Blade runner

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Ramble City: Postmodernism and "Blade Runner" Giuliana Bruno October, Vol. 41. (Summer, 1987), pp. 61-74.
Stable URL: October is currently published by The MIT Press.

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Ramble City: Postmodernism and Blade Runner


"History is hysterical: it is constituted only if we consider it, only if we look at it-and in order to look at it we must be excluded from it. . . . That is what the time when my mother was alive before me is-History. No anamnesis could ever make me glimpse this time starting from myself- whereas, contemplating a photograph in which she is hugging me, a child, against her, I can waken inmyself the rumpled softness of her crepe d e chine and the perfume of her rice powder."' T h a t is history for Roland Barthes and history for the replicants of Blade Runner. T h e replicants a r e perfect "skin jobs," they look like humans, they talk like them, they even have feelings and emotions (in science fiction the ultimate sign of the human). What they lack is a history. For that they have tobe killed. Seeking a history, fighting for it, they search for their origins, for that time before themselves. Rachel succeeds. She has a document-as we know, the foundation of history. Her document is a photograph, a photograph of her mother, hugging her, a child, against her, wakening in her the rumpled softness of, most probably, a hamburger. History is hysterical; it is constituted only if welook at it, excluded from it. T h a t is, my mother before me-history. History/ Mother/My mother. "My mother? I'll tell you about my mother. . . . "2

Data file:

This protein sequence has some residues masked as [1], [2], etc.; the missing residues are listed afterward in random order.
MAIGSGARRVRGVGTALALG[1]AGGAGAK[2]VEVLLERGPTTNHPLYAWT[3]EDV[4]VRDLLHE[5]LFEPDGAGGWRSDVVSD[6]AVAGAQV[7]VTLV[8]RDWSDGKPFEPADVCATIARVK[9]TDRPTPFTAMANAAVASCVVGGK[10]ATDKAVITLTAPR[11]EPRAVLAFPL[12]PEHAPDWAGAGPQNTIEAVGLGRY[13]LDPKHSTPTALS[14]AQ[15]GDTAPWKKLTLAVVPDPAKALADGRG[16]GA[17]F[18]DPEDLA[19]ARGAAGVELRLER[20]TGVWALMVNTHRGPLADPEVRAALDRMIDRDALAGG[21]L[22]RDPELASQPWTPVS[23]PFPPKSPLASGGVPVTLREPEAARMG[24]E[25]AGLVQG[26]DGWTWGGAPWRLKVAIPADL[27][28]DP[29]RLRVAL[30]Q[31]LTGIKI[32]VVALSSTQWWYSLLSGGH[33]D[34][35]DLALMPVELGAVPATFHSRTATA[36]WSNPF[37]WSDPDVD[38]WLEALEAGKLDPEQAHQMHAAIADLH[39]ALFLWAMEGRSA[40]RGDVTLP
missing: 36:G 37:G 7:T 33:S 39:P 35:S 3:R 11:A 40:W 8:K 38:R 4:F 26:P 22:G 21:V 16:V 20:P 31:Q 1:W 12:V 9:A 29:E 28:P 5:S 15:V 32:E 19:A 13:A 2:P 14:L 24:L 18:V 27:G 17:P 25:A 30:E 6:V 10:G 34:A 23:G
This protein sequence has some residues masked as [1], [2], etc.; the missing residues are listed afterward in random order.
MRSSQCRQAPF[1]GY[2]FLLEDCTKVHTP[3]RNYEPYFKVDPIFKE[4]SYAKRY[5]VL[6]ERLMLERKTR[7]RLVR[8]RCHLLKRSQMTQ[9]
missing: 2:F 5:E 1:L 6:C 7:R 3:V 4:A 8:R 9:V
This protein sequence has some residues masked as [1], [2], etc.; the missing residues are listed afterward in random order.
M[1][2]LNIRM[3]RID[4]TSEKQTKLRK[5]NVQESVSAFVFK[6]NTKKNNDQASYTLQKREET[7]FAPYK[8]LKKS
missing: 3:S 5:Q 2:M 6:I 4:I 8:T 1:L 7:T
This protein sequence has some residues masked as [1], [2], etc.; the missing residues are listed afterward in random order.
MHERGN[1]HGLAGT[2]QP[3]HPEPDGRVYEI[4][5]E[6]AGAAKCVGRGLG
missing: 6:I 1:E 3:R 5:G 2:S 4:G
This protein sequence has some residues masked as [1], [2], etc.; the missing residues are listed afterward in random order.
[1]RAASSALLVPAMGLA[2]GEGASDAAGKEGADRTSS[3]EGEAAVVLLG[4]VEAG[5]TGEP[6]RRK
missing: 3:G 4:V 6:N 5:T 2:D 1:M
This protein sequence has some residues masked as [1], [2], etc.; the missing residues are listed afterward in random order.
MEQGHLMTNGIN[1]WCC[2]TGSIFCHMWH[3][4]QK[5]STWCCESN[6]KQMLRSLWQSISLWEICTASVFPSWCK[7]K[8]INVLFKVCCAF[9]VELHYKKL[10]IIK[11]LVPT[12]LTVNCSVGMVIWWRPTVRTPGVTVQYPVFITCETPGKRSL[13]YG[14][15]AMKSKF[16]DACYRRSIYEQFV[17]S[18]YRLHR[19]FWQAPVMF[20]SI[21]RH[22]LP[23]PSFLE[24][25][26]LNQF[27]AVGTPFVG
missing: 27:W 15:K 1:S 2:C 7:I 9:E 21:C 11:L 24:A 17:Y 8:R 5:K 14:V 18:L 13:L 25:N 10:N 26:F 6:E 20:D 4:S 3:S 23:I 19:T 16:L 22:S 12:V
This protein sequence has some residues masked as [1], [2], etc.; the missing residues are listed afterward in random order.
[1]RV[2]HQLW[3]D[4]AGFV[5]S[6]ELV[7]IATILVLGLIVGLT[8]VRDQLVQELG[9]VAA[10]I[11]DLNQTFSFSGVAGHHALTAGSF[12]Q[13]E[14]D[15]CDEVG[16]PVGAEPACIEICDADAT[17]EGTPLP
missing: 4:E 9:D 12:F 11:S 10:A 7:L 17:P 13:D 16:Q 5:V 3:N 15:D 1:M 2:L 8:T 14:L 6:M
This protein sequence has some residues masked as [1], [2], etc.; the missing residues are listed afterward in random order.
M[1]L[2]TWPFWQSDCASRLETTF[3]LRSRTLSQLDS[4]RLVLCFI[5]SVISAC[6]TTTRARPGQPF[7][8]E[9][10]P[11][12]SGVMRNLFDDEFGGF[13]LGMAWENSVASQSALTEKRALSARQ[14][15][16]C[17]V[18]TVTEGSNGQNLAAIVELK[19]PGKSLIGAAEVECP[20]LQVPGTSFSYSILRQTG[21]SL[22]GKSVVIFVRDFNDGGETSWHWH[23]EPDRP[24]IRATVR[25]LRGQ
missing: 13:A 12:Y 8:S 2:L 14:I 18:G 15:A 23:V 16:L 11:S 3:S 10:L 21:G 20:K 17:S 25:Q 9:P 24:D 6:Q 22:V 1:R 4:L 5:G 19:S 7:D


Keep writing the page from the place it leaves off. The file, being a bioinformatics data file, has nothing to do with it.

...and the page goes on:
T h e debate on postmodernism has by now produced a vast literature. Roughly, we might distinguish three positions: one elaborated with reference to the human sciences and literature, by Jean-Fran~oisLyotard and Umberto Eco, among others; oneconcerning the visual arts, recently developed in particular in the U.S.; and one related to the discourse of and on a r c h i t e c t ~ r eIt~is the latter .

Roland Barthes, Camera Lucida, trans. Richard Howard, New York, Hill and Wang, 1981, p.

2. Thus answers the replicant Leon when asked about his mother; he then kills his questioner. 3. T h e literature is by now extensive, if notparticularly distinguished. See, for example, Robert Venturi, Denise Scott Brown, Steven Izenour, Learning from Las Vegas, Cambridge, Massachusetts,


which, for the most part, constitutes the theoretical groundwork for this paper, in which Blade Runner will be discussed as a metaphor of the postmodern condition. I wish to analyze, in particular, the representation of narrative...
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